We spend months (even years) planning a wedding, and it’s over in one day. We do what we can to preserve our memories — we take photos and hold on to our gowns, or pack away keepsakes like invitations, napkins, or the cake topper — but, what about the bouquet? The flowers you held as you walked down the aisle can be one of your greatest keepsakes, and drying them allows you to enjoy them just like you did on your perfect day.
No matter what your crafting skill level, we’ve got the instructions to help you preserve them as a forever memory.
Hang Your Flowers to Dry (2-3 Weeks)
If you aren’t DIY-inclined, hanging your flowers may be the option for you. It’s one of the easiest ways to dry your flowers, and doesn’t require a lot of tools. All you need is a dark and dry space with good circulation and a way to tie the flowers together.
- Strip excess foliage, remove the leaves carefully, and cut stems to desired length (no shorter than 6 inches). Sunlight will strip your flowers of colour, so get them into the dark as quickly as you can after cutting the stems.
- Remove all the ribbon and wire from the bottom of your bouquet. The stems will shrink as the flowers dry, so tie a few stems at a time using a strong elastic band, and bunch them together afterwards. This keeps them from sagging as they dry. Alternately, you can dry the flowers separately, and reassemble them afterwards.
- Place the leaves on a flat airy surface (like a screen or tennis racket), and cover with a newspaper to weight them down – that prevents curling as they dry. You can also press the leaves in the book. If you chose this option, follow the steps found under the Press Your Flowers section below.
- Hang the flowers upside down in a cool, dry space, like a closet. Be sure to check on them every few days. Your bouquet is dry when the flowers feel stiff and the stems easily break.
- Reattach the leaves using hot glue and reassemble the bouquet. Complete the look by spraying with unscented hairspray, dried flower spray, or craft spray.
Press Your Flowers in a Book (2-3 Weeks)
If you don’t have the room to hang your bouquet, pressing them in a book is an easy alternative. Once pressed, you can also use the dried flowers in homemade cards, jewellery, or as a piece of framed art.
- Find a heavy hardcover book to weigh the flowers down. Moisture from the flowers can damage the pages, so make sure it’s a book you’re okay with trashing afterwards.
- Lay the book open and line it with a layer of cardboard, newspaper, and tissues (in that order).
- Arrange the flowers on top of your layers. The flowers will be pressed exactly as you lay them, so let your creative juices flow. For example, laying the flowers flat on the top sheet of tissue or overlap them for a windblown effect. When ready, top your flowers in reverse order: tissues, newspaper, and then cardboard.
- Close the book and store it in a cool, dry place, being careful not to disturb the arrangement of your flowers.
- Check on your flowers and carefully change the blotter (tissue) sheets every few days.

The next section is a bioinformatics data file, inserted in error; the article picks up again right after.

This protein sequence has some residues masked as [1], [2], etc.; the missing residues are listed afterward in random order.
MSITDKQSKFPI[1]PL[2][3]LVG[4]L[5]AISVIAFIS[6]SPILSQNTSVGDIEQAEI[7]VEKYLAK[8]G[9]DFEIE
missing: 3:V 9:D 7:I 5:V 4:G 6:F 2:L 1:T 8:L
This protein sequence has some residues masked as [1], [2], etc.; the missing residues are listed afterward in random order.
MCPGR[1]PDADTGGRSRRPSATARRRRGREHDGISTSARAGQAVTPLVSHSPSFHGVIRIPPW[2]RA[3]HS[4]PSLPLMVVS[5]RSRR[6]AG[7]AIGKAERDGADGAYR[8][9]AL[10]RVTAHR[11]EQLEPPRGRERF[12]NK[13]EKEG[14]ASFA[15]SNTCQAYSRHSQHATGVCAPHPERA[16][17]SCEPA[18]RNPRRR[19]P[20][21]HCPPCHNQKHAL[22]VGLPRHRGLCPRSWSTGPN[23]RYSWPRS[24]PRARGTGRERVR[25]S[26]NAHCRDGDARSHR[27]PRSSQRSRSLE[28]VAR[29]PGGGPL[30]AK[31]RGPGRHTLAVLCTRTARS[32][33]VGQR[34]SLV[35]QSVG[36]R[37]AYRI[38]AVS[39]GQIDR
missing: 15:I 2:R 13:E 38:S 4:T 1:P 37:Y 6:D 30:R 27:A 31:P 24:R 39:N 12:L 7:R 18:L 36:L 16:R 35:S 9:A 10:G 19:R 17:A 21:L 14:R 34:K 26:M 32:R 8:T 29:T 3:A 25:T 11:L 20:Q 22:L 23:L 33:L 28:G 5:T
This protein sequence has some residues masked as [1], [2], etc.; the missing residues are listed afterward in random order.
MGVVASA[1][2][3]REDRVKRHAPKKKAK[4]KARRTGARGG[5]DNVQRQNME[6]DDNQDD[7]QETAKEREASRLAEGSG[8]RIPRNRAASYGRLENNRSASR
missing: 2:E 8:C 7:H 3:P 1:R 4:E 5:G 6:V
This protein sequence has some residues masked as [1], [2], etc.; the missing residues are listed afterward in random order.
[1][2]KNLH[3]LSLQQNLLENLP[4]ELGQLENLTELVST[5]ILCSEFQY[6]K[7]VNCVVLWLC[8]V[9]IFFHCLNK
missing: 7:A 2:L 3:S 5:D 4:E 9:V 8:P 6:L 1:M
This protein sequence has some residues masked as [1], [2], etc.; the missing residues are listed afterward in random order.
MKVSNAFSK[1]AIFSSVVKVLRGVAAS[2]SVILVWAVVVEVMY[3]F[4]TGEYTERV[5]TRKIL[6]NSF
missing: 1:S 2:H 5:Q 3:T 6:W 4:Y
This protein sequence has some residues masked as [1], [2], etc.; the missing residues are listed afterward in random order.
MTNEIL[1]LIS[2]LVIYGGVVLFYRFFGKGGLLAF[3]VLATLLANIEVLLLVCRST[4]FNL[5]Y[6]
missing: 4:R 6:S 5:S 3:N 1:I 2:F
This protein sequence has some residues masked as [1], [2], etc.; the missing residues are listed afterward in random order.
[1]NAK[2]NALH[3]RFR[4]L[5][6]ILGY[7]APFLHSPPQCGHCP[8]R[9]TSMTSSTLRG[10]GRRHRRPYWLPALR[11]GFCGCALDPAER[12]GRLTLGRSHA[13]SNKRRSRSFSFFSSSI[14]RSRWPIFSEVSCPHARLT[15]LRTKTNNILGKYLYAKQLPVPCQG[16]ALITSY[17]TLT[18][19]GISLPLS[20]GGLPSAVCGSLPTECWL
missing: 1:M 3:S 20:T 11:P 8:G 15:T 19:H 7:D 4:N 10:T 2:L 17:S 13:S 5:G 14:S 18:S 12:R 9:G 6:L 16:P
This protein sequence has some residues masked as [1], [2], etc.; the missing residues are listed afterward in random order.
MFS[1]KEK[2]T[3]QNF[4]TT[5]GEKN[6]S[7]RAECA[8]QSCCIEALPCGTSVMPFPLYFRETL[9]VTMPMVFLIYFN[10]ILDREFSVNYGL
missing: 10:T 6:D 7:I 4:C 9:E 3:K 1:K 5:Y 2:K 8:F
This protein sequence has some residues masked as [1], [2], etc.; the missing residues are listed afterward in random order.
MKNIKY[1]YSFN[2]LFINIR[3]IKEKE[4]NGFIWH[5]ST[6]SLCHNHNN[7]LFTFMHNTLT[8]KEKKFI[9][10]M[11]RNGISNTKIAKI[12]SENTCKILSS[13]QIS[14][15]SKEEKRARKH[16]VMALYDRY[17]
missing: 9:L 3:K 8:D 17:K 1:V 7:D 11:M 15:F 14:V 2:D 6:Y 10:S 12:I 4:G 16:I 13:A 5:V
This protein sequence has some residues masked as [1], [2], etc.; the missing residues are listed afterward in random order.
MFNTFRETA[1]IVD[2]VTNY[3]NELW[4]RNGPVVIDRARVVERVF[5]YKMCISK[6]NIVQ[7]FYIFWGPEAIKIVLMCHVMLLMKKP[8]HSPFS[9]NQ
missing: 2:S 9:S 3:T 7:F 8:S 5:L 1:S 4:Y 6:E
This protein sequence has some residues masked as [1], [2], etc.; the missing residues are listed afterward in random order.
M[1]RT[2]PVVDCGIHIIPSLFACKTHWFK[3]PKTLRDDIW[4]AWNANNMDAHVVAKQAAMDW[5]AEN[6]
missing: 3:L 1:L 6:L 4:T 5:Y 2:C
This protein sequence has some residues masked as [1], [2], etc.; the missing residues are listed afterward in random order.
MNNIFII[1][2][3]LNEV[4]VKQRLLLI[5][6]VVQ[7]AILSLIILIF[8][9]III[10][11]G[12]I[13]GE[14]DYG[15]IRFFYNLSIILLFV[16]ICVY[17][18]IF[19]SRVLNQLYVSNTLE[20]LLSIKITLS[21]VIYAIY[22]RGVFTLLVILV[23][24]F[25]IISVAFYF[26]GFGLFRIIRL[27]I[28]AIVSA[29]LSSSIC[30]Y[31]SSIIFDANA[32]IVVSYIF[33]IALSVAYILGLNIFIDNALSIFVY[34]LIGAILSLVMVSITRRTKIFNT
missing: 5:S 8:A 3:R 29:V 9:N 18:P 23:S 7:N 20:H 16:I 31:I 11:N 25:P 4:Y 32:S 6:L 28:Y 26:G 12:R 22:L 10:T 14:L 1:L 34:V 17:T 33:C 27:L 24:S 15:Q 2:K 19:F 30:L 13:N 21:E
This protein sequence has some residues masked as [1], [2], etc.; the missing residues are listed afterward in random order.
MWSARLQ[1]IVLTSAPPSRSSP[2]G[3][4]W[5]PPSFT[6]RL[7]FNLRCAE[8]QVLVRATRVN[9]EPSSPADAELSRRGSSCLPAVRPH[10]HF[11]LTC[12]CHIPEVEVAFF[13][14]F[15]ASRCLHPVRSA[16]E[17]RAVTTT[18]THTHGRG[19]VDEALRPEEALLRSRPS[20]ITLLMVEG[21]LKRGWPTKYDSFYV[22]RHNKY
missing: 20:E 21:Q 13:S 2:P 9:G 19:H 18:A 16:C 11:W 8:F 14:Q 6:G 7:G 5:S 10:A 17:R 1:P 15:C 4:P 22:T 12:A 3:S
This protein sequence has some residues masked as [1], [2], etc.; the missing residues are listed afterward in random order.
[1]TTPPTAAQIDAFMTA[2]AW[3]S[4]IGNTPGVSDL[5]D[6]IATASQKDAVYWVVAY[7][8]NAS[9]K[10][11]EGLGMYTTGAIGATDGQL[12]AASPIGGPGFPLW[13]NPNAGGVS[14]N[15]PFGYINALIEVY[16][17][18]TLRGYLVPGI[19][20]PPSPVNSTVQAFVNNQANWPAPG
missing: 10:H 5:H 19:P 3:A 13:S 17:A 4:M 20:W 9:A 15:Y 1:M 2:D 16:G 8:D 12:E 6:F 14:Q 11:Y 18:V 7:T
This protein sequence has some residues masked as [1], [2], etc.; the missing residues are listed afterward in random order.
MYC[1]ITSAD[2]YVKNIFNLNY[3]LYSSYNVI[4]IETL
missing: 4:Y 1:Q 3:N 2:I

- After a few weeks, your flowers will be completely dry. Gently open the layers of paper and remove the flowers with your fingers or tweezers — your flowers are now ready for your craft project.
Dry Flowers with Silica Gel (1-2 Weeks)
The most complex way to dry your wedding bouquet is to use silica gel, a sandy crystal substance that aids in the drying process by drawing moisture away from the flowers while preserving their colour and shape. This process is more expensive and requires you to follow several steps to be successful, but preserves your flowers much to their original form. So, if you’re looking to keep your bouquet just like it was on your wedding day, this option may be worth the time and effort.
- Take a ‘before’ picture of the bouquet, for later reference. Carefully disassemble your bouquet so as to not damage the flowers, unwrapping any sashes or ribbons holding it together.
- Remove all parts of the bouquet that have gone soft or mushy – this includes stems, leaves, buds, etc….
- Take a large, deep, sealable container and pour a one-inch layer of silica gel on the bottom.
- Arrange the flowers on the gel, making sure they don’t touch each other or the walls of the container. If needed, use more than one container.
- Cover the blooms completely with silica gel, sprinkling gently to avoid flattening the flowers under the weight of the crystals.
- Cover the container and put aside in a warm, dry place, away from direct sunlight.
- Check on your flowers in about four days. Remember, the gel will change to a pink colour when it’s absorbed the moisture, and the flowers should be stiff and dry to the touch. If any of the flowers still feel soft, cover again and leave for a few more days.
- When all of the flowers are dry, pour out the silica gel into another container and carefully brush any remaining crystals off the flowers.
- Once the flowers and stems are dry, reattach them together using a hot glue gun or by very carefully pushing a length of wire inside the stem, and then into the flower head to join together. If there are any problems with the stems, you can also purchase green wire stems from a craft store.
And there you go — give one of these options a try for a unique way to make your perfect bouquet last forever.
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